Over the last few decades Indian Agriculture has been languishing with negligible growth and a plethora of problems. Since the Green Revolution in the late 60s, there has been no focussed action plan for agriculture and consequently the farmers have been suffering. The current Central Government’s plan to double the farm income over the next few years is a commendable initiative, which is also a crying need for the country. If we have the aspiration of achieving double digit GDP growth over the next few years, it’s critical that agricultural income also starts growing rapidly.
The key areas which need attention continues to be post harvest financing, warehousing and agricultural market systems and processes. There needs to be a proper action plan to tackle all these on war footing. Improving the outdated and corruption ridden market systems, should be the top priority and the government is cognizant of this.
Over a year ago, in April 2016, the Prime Minister launched the electronic National Agriculture Market Platform, with the expectation that it would reduce transaction costs and information asymmetry and enable better price discovery in the physical agri-commodities market.
In India, the sale of agricultural produce is administered by states, with each state following its own regulations. Further, within each state, there are several market areas and every area has its Agricultural Produce Marketing Committee (APMC), which dictates the regulations, fees, etc. This structure tends to compartmentalize markets and inhibit the free flow of commodities from one area to another. In addition, handling of commodities at multiple levels attracts multiple mandi charges, which in turn cause an escalating in the prices for consumers, without the benefit being passed on to farmers.
This pan-India, electronic trading portal, abbreviated as e-NAM, was envisaged as a means of creating a unified national online market by networking the existing APMC wholesale markets (better known as mandis). e-NAM commenced with the target of reaching 400 large mandis within the first year and 585 by the end of FY2018. Initially, a set of only 25 commodities were to be available for trading on this exchange and although prices and other information would be made available through the platform and deals could be made there too, materials would continue to flow through the mandis.
The e-NAM portal offers a single-window service for all APMC-related information and services at the national level, across markets and states. It conveys information such as what commodities have arrived in which market and the buy and sell trade offers in those markets. In addition to availability and price, it also provides participants the opportunity to respond to trade offers, among other services. Effectively, it is meant to streamline procedures across markets and provide real-time price discovery, based on actual demand and supply. This would bring in transparency in auctions and farmer would actually gain access to a nationwide market, with prices that are commensurate with the quality of their produce. Most importantly, the online payment facility and availability of assured quality at less erratic prices would benefit consumers too.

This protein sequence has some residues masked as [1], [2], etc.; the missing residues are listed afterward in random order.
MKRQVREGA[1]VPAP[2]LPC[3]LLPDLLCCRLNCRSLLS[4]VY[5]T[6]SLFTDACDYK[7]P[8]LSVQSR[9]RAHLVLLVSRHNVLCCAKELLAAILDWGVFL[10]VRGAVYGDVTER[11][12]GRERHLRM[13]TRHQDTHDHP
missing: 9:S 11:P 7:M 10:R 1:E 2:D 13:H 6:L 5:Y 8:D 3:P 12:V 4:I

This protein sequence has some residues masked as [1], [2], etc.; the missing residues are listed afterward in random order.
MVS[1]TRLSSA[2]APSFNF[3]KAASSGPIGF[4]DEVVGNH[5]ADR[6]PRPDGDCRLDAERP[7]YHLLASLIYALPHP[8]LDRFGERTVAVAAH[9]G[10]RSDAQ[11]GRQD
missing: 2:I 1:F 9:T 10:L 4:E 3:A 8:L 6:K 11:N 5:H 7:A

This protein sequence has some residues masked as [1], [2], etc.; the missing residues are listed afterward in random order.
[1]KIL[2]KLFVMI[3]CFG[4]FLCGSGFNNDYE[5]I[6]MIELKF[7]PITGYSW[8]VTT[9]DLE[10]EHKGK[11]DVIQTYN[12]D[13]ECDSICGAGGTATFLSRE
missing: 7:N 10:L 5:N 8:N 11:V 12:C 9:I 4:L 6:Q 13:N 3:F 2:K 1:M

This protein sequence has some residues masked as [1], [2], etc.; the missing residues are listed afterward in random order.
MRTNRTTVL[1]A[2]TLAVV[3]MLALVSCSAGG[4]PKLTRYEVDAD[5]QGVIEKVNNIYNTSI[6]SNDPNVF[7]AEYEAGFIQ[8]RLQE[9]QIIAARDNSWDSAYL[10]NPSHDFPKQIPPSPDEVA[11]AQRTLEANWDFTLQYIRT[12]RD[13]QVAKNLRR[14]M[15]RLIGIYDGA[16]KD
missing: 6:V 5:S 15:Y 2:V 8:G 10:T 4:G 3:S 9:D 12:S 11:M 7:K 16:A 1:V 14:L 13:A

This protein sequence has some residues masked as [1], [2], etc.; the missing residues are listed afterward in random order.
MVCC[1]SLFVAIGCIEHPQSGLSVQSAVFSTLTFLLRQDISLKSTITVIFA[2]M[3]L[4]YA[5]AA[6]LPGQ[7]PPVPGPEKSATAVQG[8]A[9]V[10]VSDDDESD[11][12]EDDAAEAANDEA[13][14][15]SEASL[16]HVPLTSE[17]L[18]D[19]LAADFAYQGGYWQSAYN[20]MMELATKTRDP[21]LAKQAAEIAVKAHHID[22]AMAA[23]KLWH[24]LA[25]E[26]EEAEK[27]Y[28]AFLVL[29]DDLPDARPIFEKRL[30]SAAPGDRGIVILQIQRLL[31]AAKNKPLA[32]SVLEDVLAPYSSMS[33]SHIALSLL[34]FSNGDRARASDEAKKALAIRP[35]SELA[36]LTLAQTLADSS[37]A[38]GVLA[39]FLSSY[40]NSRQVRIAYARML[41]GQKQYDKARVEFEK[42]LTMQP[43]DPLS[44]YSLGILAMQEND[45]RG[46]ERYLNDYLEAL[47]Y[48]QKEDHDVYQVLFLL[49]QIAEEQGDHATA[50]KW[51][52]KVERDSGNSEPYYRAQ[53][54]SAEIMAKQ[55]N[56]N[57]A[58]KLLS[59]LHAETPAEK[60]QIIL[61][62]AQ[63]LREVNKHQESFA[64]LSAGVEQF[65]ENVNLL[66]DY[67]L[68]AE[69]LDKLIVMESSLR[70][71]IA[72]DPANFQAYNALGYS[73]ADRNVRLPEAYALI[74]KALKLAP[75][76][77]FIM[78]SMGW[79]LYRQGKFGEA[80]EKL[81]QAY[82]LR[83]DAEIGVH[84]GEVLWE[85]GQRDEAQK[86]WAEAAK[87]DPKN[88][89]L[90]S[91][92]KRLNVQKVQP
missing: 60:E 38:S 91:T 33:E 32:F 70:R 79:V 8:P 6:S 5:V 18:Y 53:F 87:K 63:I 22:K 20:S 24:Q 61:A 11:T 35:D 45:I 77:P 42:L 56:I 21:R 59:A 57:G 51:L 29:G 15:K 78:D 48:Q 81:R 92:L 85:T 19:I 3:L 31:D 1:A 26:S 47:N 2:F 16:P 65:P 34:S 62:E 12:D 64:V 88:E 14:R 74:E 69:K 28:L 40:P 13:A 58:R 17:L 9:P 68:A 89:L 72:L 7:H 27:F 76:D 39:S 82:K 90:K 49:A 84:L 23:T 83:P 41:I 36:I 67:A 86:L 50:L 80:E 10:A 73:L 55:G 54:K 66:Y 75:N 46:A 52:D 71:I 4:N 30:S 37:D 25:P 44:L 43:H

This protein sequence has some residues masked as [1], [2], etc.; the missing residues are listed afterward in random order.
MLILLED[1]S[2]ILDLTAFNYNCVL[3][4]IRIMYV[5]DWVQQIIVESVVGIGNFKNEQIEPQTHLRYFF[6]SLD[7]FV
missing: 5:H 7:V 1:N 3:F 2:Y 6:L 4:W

Over a year after its introduction, hardly 4% of the wholesale trade in farm commodities has shifted to e-NAM. There have also been instances of failures in the software to accommodate the heavy volumes of peak season arrivals, which caused farmers to protest and demand to return to their previous system. So, while it is too early to write-off this visionary system based on its performance over a span of a little over a year, it certainly appears that it did not take off as expected.
There is a similar system at play in Karnataka, though on a smaller level. Around 160 mandis use a Unified Market Platform (UMP), which is the result of an initiative between NCDEX e-Markets Ltd and the state. This enables participants to conduct e-trades, get e-permits, make e-payments, view scientific grading and assaying services. According to a report by the NITI Aayog titled “Doubling Farmers Income”, the UMP in Karnataka resulted in farmers enjoying an average realisation increase of 38% in FY2016 over FY2014. A similar public-private partnership is under progress in Andhra Pradesh. While these initiatives are prevalent at the state level, they seem to be a testimony that it is possible for such platforms to deliver benefits across markets.
One year is too short a period of time to judge the success of a system that has been initiated to plug the infrastructure gaps in the agri-commodity market that have prevailed for decades and perhaps centuries. Even if the ‘tech teething troubles’ are worked out, it will require practical training and education of farmers and more involvement of other stakeholders to make it a success. The next couple of years may require ad hoc measures to tide over temporary crises while this revolutionary game-changing system takes root. Only then will it be fair to issue e-NAM a score card.